One of the best things about living in America is all of the different food options. Even in the most suburban areas of the Midwestern states, you can find Thai, Brazilian, Mexican, Greek, Mongolian barbecue, and, of course, Italian food. Unfortunately, a lot of times when you try this foreign fare, you’re not getting the authentic experience. Many world cuisines become “Americanized” when restaurateurs set up shop, so as not to scare away any potential customers. However, you can still find authentic foreign food if you look hard enough. Even something as ubiquitous in America as Italian cuisine has its more traditional places, like Calabria’s Restaurant.
Traditions of Italian Cooking
When Americans think of Italian cooking, they tend to gravitate toward the stereotypes: pizza, of course, is a given. You also have the countless images in American media of jovial, mustachioed men in chef’s hats singing loudly as they bring you a plate of what else but some kind of pasta piled high on the plate and smothered in the expected red sauce. Perhaps lasagna comes to mind when you think of Italian food. The point is that while these three types of dish are certainly of the Italian canon of cuisine–and are definitely delicious–they merely scratch the surface of the vast tradition that is Italian cooking. Italy, you must remember, is a peninsula in the Mediterranean Sea – so named because, at that time, it was literally in the middle of the known world. Moreover, you have Rome, which was essentially the capital of the known world, the New York or London of its day. A vast empire, located in the middle of the known world, which stretches from country to country and culture to culture is going to see a lot of different cooking traditions from its diverse roster of citizens. Italian cooking today has descended from the convergence of all of these different styles. Each region has its own style of cooking, influenced by the type of agriculture found in that region and the area’s own cross-cultural influences. For example, the north of Italy is considered prime cattle country. As a result, you see a lot of butter-based sauces or cream sauces in places like Milan and Turin. Proximity to France has no doubt been an influence in that regard as well. In the south of Italy–places like Sicily and Napoli–temperatures are warmer and are better for the cultivation of tomatoes, peppers, and eggplants. Olive oil is a big deal in the south, as well as fish, given that the area is right at the tip of the boot-shaped peninsula. For each different region of Italy, there are hundreds of different dishes, each one unique and each one delicious.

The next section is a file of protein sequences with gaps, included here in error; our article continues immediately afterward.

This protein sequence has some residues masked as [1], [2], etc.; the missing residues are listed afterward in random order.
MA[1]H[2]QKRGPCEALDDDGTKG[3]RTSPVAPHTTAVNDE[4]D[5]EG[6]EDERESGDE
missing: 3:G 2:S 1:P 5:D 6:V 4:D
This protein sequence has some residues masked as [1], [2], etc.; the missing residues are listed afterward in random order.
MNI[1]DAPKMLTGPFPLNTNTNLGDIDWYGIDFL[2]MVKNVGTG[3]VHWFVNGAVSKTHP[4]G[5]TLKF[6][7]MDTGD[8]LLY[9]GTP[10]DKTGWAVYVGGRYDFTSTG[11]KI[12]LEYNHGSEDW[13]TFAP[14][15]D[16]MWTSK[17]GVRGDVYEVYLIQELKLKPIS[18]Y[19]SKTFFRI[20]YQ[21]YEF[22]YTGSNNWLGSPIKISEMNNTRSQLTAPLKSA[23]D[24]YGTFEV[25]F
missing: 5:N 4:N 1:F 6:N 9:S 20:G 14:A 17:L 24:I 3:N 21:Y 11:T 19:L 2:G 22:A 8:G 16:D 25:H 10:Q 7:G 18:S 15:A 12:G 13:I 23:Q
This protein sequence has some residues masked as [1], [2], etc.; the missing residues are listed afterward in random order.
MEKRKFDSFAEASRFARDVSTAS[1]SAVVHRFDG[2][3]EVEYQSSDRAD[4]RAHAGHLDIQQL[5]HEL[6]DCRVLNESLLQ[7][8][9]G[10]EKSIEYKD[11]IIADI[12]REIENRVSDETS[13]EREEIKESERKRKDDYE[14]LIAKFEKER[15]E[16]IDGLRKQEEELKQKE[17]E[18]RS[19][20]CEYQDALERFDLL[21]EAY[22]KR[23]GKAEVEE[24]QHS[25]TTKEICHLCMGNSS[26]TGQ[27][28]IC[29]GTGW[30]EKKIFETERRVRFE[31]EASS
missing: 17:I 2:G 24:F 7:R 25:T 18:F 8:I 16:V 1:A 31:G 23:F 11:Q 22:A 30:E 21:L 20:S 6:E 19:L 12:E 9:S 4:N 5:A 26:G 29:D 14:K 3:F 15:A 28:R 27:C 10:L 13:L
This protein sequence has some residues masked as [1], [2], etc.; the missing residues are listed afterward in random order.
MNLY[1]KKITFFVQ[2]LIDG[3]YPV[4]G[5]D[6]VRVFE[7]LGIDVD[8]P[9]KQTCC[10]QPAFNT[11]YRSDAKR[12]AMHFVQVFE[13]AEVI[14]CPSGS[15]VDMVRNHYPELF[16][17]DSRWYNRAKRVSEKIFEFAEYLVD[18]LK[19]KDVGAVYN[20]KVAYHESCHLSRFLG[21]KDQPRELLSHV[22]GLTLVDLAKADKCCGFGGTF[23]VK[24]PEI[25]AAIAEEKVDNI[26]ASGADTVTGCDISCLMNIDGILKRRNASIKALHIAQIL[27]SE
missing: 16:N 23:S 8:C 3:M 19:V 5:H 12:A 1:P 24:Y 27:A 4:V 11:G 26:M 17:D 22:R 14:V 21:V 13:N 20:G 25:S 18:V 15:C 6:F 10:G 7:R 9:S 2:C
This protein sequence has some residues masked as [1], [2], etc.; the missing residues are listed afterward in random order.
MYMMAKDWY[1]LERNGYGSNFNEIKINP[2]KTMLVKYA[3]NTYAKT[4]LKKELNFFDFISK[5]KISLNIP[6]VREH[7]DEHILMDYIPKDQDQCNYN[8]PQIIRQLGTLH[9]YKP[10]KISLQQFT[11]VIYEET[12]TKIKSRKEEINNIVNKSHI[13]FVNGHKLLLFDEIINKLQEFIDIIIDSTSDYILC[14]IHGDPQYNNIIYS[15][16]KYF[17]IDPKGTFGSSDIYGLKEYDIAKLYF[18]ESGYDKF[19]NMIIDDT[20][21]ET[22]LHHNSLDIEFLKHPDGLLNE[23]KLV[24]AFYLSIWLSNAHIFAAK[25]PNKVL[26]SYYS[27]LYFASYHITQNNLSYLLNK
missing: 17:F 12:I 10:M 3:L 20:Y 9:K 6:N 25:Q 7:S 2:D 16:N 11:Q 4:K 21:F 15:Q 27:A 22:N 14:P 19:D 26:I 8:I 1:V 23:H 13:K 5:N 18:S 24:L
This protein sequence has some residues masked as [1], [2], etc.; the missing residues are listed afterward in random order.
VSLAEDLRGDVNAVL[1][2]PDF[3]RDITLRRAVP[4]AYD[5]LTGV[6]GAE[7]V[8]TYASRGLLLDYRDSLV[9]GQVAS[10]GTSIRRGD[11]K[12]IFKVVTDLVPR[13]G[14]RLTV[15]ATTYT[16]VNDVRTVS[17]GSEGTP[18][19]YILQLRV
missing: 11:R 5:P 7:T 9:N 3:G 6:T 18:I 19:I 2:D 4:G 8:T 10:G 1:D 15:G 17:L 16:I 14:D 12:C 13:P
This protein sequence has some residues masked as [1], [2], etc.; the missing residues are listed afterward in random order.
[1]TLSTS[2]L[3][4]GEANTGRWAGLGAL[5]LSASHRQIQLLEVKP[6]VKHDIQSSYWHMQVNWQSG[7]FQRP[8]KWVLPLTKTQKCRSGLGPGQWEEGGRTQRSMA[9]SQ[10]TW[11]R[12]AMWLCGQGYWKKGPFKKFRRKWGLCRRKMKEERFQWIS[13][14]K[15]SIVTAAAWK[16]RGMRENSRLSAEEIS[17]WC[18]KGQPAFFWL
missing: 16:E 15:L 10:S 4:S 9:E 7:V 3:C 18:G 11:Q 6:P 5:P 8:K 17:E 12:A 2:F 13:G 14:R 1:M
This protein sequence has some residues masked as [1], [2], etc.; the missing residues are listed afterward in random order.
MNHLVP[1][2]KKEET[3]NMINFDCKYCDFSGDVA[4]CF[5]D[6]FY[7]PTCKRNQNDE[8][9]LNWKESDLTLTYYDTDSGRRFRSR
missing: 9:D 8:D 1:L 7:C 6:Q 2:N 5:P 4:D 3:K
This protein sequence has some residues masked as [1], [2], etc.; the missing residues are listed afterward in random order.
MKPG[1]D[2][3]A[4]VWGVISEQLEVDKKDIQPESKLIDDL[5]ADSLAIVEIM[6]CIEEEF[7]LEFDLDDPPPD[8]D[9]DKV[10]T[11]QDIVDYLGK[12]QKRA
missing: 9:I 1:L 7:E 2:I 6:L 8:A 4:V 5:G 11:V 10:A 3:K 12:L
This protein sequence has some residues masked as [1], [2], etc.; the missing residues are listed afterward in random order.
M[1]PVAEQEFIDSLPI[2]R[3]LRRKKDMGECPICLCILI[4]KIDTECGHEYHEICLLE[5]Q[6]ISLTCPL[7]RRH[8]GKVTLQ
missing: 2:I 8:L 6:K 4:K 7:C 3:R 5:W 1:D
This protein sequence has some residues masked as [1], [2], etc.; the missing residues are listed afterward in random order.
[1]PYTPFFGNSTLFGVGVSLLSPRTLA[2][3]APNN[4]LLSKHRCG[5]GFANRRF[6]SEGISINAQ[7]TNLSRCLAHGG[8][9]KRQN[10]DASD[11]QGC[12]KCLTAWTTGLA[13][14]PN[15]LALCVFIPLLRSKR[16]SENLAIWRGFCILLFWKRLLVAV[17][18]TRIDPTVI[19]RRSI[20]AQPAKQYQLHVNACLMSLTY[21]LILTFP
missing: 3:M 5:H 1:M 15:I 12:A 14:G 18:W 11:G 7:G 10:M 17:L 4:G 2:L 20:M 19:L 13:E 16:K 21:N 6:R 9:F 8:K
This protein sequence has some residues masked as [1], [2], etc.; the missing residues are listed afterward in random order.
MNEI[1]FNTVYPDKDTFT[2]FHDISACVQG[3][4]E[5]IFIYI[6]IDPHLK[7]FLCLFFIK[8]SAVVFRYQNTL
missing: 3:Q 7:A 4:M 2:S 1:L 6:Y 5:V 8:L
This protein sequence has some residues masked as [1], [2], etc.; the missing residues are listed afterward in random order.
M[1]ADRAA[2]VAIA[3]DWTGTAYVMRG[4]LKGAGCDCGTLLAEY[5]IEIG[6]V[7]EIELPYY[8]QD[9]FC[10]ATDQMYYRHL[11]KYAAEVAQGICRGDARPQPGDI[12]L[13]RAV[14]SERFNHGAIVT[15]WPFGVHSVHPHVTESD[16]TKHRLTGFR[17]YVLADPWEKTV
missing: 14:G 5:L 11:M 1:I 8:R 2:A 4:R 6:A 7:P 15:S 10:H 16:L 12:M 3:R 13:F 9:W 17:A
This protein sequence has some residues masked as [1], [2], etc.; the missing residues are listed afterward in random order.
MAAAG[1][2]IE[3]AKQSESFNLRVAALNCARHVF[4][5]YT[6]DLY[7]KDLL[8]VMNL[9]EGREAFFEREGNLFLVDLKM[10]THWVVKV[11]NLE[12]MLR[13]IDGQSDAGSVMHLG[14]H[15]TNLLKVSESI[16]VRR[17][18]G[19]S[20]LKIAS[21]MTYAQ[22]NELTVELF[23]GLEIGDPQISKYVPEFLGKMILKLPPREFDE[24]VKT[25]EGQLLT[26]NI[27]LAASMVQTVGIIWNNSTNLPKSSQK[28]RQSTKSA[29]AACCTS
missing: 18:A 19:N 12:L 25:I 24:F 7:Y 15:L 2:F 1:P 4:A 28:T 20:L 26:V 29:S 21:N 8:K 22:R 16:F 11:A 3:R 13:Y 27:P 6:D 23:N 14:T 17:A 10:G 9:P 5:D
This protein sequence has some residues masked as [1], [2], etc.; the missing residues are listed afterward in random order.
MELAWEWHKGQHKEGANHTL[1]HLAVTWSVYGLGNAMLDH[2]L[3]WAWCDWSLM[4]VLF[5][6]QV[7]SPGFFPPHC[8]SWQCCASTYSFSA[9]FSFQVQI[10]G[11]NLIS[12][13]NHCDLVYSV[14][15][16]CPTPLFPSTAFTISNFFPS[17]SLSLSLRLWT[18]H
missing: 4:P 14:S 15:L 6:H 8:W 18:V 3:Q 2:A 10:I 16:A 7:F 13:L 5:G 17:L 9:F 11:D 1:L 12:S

Try It All
If you think you love Italian cuisine based on the dishes you’ve already tasted, wait until you sample the menu at a place that can honestly offer authentic Italian food, such as Calabria’s Restaurant. Whether you’re in the mood for grilled fish, a hearty lasagna, or a risotto Milanese, an Italian restaurant which focuses its energy on authenticity will be able to provide you a sort of gustatory passport to the “The Boot.” Try an old favorite or try something new. With authentic Italian food, it’s a safe bet that you’ll enjoy everything on the menu.